Also, remember that Marchman and her accomplice stole less than $600 worth of merchandise. For just that seemingly small amount, she was charged with a felony and ended up being fined $25,000.

 

That may seem crazy, but it’s also the law. Penalties for theft in Illinois are determined based on the value of the goods stolen. But our state has extremely low theft thresholds.

 

As we have mentioned in a previous blog post, they are some of the lowest theft thresholds in the nation. And the retail theft threshold is even lower than the standard theft threshold in Illinois. While it takes $500 of general property to be charged with a felony, the threshold for retail theft is only $300!

 

The charges and penalties for different levels of retail theft include:

 

  • Less than $300: Class A misdemeanor; up to a year in prison and fines of up to $2,500
  • More than $300: Class 3 felony; between 2-5 years in prison and fines of up to $25,000

 

As you can see, those extra few items that put you above the $300 threshold make a big deal in sentencing. Luckily, there are ways to fight back – and alternatives.

 

Alternative Sentences for Theft in Illinois

 

 Alternative Sentences for Theft in Illinois

Theft is taken very seriously in our state. However, for first time offenders like Marchman, you may not have to step inside a jail cell if you are convicted. You may be able to even avoid conviction altogether.

 

These three alternative sentencing options may be able to help you avoid a theft conviction on your record:

 

Supervision – Rather than ordering a conviction or imprisonment, a judge can order a defendant to be placed under supervision for a certain period of time. During this time, a defendant cannot commit additional crimes and may be subject to other restrictions or requirements (like drug testing). After the supervision period is over, the individual must wait five years before he or she can apply to have the theft charges removed.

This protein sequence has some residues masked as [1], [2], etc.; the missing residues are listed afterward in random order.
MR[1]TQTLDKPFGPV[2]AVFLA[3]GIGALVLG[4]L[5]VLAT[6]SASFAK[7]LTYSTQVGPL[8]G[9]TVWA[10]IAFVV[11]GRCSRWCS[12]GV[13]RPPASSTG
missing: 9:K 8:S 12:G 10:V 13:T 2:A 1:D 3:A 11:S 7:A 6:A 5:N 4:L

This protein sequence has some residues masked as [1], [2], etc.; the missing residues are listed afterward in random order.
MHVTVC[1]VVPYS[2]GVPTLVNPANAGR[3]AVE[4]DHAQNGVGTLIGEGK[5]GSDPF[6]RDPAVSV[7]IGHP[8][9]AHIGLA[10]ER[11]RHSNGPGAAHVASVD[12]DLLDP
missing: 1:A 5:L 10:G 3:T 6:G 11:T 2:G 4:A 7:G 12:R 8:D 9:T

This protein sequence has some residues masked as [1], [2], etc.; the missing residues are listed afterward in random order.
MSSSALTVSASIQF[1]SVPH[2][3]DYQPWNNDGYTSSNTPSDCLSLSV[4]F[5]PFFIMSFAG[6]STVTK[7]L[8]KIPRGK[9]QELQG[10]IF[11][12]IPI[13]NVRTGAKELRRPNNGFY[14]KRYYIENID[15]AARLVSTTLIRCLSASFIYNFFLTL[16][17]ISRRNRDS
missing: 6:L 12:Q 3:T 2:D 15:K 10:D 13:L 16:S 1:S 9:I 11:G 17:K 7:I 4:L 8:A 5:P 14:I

Theft-Deterrent Program – This is another way to avoid conviction for your first-time theft offense. A theft-deterrent program may include obtaining employment, paying restitution to the victims of the theft, or completing a GED program. When the program is completed and proof of completion is given to the court, the prosecution will drop the charges against the defendant. Like supervision, an individual will have to wait five years after completing a theft-deterrent program to apply to have the charges expunged from his or her record.

 

Community Service Theft-deterrent programs are not always available. In that case, community service hours can still help a defendant avoid incarceration or conviction. The waiting period for expungement is the same as a theft-deterrent program or supervision.

 

These options provide a good alternative to traditional sentencing, but you need to work with an experienced shoplifting lawyer who understands the options available to you and what strategy is most likely to get you the best possible outcome.

 

About the Author:

Andrew M. Weisberg is a former felony prosecutor who now serves as a defense attorney in the greater Chicago area. He has extensive experience in handling all types of criminal cases, from sex offenses and domestic violence to retail theft-related crimes, Murder, and drug crimes.